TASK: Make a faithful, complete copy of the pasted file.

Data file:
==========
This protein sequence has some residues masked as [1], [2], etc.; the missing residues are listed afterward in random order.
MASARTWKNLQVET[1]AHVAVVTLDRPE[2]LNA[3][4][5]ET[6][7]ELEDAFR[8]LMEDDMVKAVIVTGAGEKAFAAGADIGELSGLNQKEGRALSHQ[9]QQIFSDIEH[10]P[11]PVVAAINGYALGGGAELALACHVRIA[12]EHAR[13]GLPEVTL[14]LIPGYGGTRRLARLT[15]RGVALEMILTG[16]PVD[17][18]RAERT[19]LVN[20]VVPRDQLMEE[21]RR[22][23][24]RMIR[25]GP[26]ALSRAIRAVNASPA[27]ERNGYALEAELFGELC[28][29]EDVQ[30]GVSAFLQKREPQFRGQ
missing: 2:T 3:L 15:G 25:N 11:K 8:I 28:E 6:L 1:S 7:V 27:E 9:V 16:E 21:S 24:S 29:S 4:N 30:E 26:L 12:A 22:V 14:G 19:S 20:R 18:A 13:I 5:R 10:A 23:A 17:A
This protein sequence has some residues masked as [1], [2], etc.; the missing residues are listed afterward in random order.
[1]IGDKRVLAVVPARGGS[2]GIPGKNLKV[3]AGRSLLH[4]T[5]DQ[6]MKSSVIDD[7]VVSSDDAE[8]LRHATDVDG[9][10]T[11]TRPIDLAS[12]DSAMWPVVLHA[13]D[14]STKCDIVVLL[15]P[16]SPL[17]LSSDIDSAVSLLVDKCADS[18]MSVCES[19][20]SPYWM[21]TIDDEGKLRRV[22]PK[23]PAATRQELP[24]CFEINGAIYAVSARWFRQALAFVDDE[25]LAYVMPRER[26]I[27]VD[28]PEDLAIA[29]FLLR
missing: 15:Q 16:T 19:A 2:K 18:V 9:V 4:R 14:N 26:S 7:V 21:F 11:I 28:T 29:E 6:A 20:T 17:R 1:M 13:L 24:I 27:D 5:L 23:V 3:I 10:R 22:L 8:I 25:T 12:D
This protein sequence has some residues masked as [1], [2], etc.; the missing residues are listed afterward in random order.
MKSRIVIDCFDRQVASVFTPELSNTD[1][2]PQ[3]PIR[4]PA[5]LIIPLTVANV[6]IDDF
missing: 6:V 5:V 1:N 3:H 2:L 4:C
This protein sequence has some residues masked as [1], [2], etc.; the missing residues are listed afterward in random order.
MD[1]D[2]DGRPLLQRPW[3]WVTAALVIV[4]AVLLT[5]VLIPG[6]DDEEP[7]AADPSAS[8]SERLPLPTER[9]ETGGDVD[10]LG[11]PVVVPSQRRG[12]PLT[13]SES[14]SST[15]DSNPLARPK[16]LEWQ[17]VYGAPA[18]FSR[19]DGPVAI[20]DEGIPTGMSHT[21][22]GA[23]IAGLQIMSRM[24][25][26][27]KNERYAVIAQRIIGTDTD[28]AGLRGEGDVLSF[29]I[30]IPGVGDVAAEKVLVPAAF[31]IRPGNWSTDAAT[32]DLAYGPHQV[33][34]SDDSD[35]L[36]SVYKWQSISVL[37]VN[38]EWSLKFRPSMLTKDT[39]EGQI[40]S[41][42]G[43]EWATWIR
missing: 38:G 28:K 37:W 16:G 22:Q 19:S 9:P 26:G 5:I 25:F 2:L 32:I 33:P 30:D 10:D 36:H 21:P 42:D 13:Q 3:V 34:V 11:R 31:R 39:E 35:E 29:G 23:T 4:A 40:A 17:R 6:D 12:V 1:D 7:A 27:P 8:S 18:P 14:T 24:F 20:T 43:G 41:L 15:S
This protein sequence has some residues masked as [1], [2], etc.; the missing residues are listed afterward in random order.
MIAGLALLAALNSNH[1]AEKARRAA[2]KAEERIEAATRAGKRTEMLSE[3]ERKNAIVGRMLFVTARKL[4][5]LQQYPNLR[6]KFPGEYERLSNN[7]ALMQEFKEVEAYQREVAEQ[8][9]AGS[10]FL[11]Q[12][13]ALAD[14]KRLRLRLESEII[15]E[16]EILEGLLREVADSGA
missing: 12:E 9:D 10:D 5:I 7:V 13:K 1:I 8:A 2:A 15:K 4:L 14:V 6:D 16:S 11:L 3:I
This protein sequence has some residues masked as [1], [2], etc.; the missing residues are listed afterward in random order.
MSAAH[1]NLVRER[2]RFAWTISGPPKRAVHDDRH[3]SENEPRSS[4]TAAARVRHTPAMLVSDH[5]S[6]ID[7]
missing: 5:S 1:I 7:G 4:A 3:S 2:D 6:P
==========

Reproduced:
This protein sequence has some residues masked as [1], [2], etc.; the missing residues are listed afterward in random order.
MASARTWKNLQVET[1]AHVAVVTLDRPE[2]LNA[3][4][5]ET[6][7]ELEDAFR[8]LMEDDMVKAVIVTGAGEKAFAAGADIGELSGLNQKEGRALSHQ[9]QQIFSDIEH[10]P[11]PVVAAINGYALGGGAELALACHVRIA[12]EHAR[13]GLPEVTL[14]LIPGYGGTRRLARLT[15]RGVALEMILTG[16]PVD[17][18]RAERT[19]LVN[20]VVPRDQLMEE[21]RR[22][23][24]RMIR[25]GP[26]ALSRAIRAVNASPA[27]ERNGYALEAELFGELC[28][29]EDVQ[30]GVSAFLQKREPQFRGQ
missing: 2:T 3:L 15:G 25:N 11:K 8:I 28:E 6:L 1:S 7:V 27:E 9:V 16:E 21:S 24:S 29:S 4:N 30:E 26:L 12:A 22:V 14:G 19:S 20:R 18:A 13:I 5:R 10:A 23:A 17:A
This protein sequence has some residues masked as [1], [2], etc.; the missing residues are listed afterward in random order.
[1]IGDKRVLAVVPARGGS[2]GIPGKNLKV[3]AGRSLLH[4]T[5]DQ[6]MKSSVIDD[7]VVSSDDAE[8]LRHATDVDG[9][10]T[11]TRPIDLAS[12]DSAMWPVVLHA[13]D[14]STKCDIVVLL[15]P[16]SPL[17]LSSDIDSAVSLLVDKCADS[18]MSVCES[19][20]SPYWM[21]TIDDEGKLRRV[22]PK[23]PAATRQELP[24]CFEINGAIYAVSARWFRQALAFVDDE[25]LAYVMPRER[26]I[27]VD[28]PEDLAIA[29]FLLR
missing: 15:Q 16:T 19:A 2:K 18:V 9:V 4:R 14:N 26:S 7:V 21:F 11:I 28:T 29:E 6:A 20:T 17:R 1:M 13:L 24:I 27:D 5:L 23:V 3:I 10:R 22:L 8:I 25:T 12:D
This protein sequence has some residues masked as [1], [2], etc.; the missing residues are listed afterward in random order.
MKSRIVIDCFDRQVASVFTPELSNTD[1][2]PQ[3]PIR[4]PA[5]LIIPLTVANV[6]IDDF
missing: 6:V 5:V 1:N 3:H 2:L 4:C
This protein sequence has some residues masked as [1], [2], etc.; the missing residues are listed afterward in random order.
MD[1]D[2]DGRPLLQRPW[3]WVTAALVIV[4]AVLLT[5]VLIPG[6]DDEEP[7]AADPSAS[8]SERLPLPTER[9]ETGGDVD[10]LG[11]PVVVPSQRRG[12]PLT[13]SES[14]SST[15]DSNPLARPK[16]LEWQ[17]VYGAPA[18]FSR[19]DGPVAI[20]DEGIPTGMSHT[21][22]GA[23]IAGLQIMSRM[24][25][26][27]KNERYAVIAQRIIGTDTD[28]AGLRGEGDVLSF[29]I[30]IPGVGDVAAEKVLVPAAF[31]IRPGNWSTDAAT[32]DLAYGPHQV[33][34]SDDSD[35]L[36]SVYKWQSISVL[37]VN[38]EWSLKFRPSMLTKDT[39]EGQI[40]S[41][42]G[43]EWATWIR
missing: 38:G 28:K 37:W 16:G 22:Q 19:S 9:P 26:G 5:I 25:F 2:L 32:I 33:P 30:D 10:D 36:H 21:P 42:D 13:Q 3:V 34:V 11:R 31:R 39:E 35:E 29:G 23:T 4:A 40:A 17:R 6:D 12:V 1:D 7:A 27:P 8:S 18:P 14:T 24:F 20:T 43:G 41:L 15:S
This protein sequence has some residues masked as [1], [2], etc.; the missing residues are listed afterward in random order.
MIAGLALLAALNSNH[1]AEKARRAA[2]KAEERIEAATRAGKRTEMLSE[3]ERKNAIVGRMLFVTARKL[4][5]LQQYPNLR[6]KFPGEYERLSNN[7]ALMQEFKEVEAYQREVAEQ[8][9]AGS[10]FL[11]Q[12][13]ALAD[14]KRLRLRLESEII[15]E[16]EILEGLLREVADSGA
missing: 12:E 9:D 10:D 5:I 7:V 13:K 1:I 8:A 2:A 15:K 4:L 14:V 6:D 16:S 11:L 3:I
This protein sequence has some residues masked as [1], [2], etc.; the missing residues are listed afterward in random order.
MSAAH[1]NLVRER[2]RFAWTISGPPKRAVHDDRH[3]SENEPRSS[4]TAAARVRHTPAMLVSDH[5]S[6]ID[7]
missing: 5:S 1:I 7:G 4:A 3:S 2:D 6:P